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Overcoming Your Fears: Discovering the Common Denominator between Phobia and Anxiety | Eliot Hoppe

September 14, 20233 min read

The only thing we have to fear is fear itself.” - Seth Godin

Overcoming Your Fears: Discovering the Common Denominator between Phobia and Anxiety


Have you ever felt worried about something, but you couldn't exactly pinpoint what it was? Have you found yourself feeling uneasy, scared, or even panicked in a particular situation? These feelings of fear are common, and they can arise in a variety of situations. Whether you're afraid of spiders, flying, or public speaking, it's essential to understand the source of your fears in order to overcome them. In this post, we'll explore the common denominator between phobia and anxiety, and how you can start to break free from these negative emotions

8 Reasons

Phobia and Anxiety are similar

Phobia and anxiety might seem different at first glance, but they share some common ground. Both are intense feelings of fear or apprehension that can be triggered by a specific object, situation, or thought. Phobias are more specific, such as a fear of heights, enclosed spaces, or spiders, while anxiety can be more general, such as a constant feeling of worry or dread. At their core, both phobia and anxiety are driven by the same underlying mechanism: the fight or flight response.

The Fight or Flight Response

When faced with danger, our bodies are programmed to react quickly to protect ourselves. This is known as the fight or flight response, and it's what causes our heart rate to increase, our breathing to become shallow, and our muscles to tense up. This response is helpful in situations where there is real danger, but it can also be triggered in situations where there is no immediate threat, such as during a panic attack or when faced with a phobia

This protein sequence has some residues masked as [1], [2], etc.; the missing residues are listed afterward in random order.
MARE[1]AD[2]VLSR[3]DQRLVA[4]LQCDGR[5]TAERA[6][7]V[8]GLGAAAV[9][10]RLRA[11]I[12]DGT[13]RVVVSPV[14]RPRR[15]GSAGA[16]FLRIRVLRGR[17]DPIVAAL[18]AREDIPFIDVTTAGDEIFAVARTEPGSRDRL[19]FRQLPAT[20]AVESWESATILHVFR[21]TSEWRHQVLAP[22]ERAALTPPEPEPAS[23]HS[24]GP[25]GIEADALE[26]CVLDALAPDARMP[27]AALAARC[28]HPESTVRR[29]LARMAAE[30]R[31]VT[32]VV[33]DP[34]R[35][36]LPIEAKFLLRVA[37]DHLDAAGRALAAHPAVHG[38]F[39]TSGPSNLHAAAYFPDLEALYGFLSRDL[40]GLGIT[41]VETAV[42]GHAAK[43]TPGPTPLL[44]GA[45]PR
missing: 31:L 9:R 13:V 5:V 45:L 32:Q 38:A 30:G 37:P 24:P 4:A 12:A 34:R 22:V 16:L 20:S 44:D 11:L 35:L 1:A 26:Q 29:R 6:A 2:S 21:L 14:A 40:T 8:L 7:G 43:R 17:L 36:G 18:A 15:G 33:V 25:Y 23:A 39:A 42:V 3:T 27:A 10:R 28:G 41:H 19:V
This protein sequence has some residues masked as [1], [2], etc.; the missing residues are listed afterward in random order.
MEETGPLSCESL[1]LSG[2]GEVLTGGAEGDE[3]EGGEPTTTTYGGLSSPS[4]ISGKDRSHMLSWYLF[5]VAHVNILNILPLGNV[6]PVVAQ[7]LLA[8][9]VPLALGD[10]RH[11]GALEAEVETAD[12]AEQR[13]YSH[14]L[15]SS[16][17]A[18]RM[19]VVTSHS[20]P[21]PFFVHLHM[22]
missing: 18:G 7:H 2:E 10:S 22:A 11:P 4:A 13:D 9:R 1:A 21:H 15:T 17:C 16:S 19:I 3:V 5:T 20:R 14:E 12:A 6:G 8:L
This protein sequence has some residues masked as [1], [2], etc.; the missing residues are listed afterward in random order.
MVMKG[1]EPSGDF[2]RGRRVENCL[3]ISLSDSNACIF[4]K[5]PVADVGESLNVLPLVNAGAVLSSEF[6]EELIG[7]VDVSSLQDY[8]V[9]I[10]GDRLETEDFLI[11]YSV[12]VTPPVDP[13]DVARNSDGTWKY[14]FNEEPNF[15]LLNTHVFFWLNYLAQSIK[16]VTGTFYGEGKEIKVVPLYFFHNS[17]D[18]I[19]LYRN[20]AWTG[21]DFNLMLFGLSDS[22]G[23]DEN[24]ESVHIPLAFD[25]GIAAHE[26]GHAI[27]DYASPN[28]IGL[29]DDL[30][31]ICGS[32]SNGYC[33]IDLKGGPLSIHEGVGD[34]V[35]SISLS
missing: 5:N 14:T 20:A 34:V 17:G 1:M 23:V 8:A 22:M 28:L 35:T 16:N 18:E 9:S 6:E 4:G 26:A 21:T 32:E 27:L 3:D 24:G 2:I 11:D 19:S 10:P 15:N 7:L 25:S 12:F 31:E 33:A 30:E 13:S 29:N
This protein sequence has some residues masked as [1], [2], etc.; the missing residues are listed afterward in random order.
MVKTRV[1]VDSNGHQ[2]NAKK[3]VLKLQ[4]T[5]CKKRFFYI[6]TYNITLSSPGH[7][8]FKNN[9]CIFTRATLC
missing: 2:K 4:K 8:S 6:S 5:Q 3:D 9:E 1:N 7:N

First step to Overcome your Fear

Understanding the fight or flight response is the first step to overcoming your fears. By recognizing that these feelings are simply a response to perceived danger, you can start to take control of the situation. One of the most effective ways to do this is through Clinical Hypnotherapy. This involves gradually relieving yourself to the object or situation that triggers your fear, in a controlled and safe environment. Over time, your brain can learn that these triggers are not actually dangerous or even at times real, and the fight or flight response can be reduced if not eliminated.


Hypnotherapy is a type of therapy helps you identify negative thought patterns and replace them with more positive ones. This is often referred to reframing your thought. For example, if you have a fear of public speaking, you might be telling yourself that you'll forget what to say, or that you'll embarrass yourself in front of others. By understanding these negative thoughts and replacing them with positive ones (such as "I'm well prepared, and I have something valuable to share"), you can start to feel more confident and less afraid

Physical and Mental Care

Finally, it's important to take care of yourself both physically and mentally. Engaging in regular exercise can help to reduce stress and anxiety, while practicing relaxation techniques such as deep breathing or meditation (self hypnosis) can help you remain calm in the face of fear. By finding healthy outlets for your emotions and taking steps to reduce stress, you can build up your resilience and overcome your fears.


Fear can be a powerful emotion, but it doesn't have to control your life. By understanding the common denominator between phobia and anxiety, you can start to take control of your fears and live a more fulfilling life. Whether through clinical hypnotherapy, exposure therapy, cognitive-behavioral therapy, or self-care practices, there are many ways to break free from fear and anxiety. Remember, you don't have to face your fears alone – with the right tools and professional support, you can overcome anything.

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Eliot Hoppe

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